I used to be a scientist. I did Theoretical Physics at Cambridge University, hanging out in the same building as the later-to-be-famous Professor Stephen Hawking. I became disillusioned with such science when, as an insider, I saw how dogmatic some scientists could be.
A dogma, according to the dictionary, is an arrogant declaration of an opinion. This was a fitting description of the science that I saw in the labs of Cambridge. Science had lost its sense of humility. Egotistical opinion prevailed over the impartial search for Truth. My favourite aphorism from that time was: "The eminence of a great scientist, is measured by the length of time that they OBSTRUCT PROGRESS in their field"!
To understand real science, one can go back to one of its founding fathers, the English philosopher Francis Bacon (1561 - 1628). He established the framework on which science was to progress, namely "the greater force of the negative instance". This meant that, having proposed a theory to explain some natural phenomenon, then one should try one's best to disprove it! One should test the theory with challenging experiments.
One must put it on trial with rigorous argument. When a flaw appears in the theory, only then does science advance. A new discovery has been made enabling the theory to be adjusted and refined. This fundamental and original methodology of science understood that it is impossible to prove anything with absolute certainty. One can only disprove with absolute certainty.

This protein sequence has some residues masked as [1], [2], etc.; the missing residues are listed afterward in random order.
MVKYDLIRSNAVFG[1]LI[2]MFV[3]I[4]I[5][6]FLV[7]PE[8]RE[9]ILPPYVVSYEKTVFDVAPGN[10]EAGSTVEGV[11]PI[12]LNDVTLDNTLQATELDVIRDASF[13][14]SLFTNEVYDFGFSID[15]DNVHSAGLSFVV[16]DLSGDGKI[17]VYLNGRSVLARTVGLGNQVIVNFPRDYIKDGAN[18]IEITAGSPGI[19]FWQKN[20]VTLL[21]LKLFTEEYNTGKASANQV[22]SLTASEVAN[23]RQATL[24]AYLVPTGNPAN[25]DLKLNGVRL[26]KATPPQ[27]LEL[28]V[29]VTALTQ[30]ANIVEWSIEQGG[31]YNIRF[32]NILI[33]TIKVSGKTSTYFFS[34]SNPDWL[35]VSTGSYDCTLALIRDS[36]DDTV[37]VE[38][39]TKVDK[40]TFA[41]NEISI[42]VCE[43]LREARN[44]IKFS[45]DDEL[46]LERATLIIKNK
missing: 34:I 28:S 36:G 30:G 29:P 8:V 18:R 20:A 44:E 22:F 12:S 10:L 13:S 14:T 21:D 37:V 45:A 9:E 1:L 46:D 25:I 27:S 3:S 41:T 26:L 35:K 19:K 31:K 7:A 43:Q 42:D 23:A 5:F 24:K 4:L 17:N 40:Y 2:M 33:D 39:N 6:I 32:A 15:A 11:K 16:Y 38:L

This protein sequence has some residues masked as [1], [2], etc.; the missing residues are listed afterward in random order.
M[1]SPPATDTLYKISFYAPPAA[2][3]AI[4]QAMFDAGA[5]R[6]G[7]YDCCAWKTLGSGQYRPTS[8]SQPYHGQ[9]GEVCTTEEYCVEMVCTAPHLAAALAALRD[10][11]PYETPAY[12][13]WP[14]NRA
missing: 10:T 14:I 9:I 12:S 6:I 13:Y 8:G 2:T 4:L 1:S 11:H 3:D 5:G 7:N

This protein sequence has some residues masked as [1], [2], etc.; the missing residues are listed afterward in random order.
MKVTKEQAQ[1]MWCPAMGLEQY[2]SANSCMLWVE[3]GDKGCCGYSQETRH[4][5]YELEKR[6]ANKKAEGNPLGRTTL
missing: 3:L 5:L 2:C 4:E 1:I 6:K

Some misguided scientists maintain the theory that there is no rebirth, that this stream of consciousness is incapable of returning to a successive human existence. All one needs to disprove this theory, according to science, is to find one instance of rebirth, just one! Professor Ian Stevenson, as some of you would know, has already demonstrated many instances of rebirth. The theory of no rebirth has been disproved. Rebirth is now a scientific fact!
Ordinary people know so little about science that they can hardly even understand the jargon. Yet, if they read in a newspaper or magazine "a scientist says that?", then they automatically take it to be true.
Compare this to our reaction when we read in the same journal "a politician says that?"! Why do scientists have such unchallenged credibility? Perhaps it is because the language and ritual of science has become so far removed from the common people, that scientists have become today's revered and mystical priesthood. Dressed in their ceremonial white lab coats, chanting incomprehensible mumbo jumbo about multi-dimensional fractal parallel universes, and performing magical rituals that transubstantiate metal and plastic into TV's and computers, these modern day alchemists are so awesome we'll believe anything they say. Elitist science, as once was the Pope, is now infallible.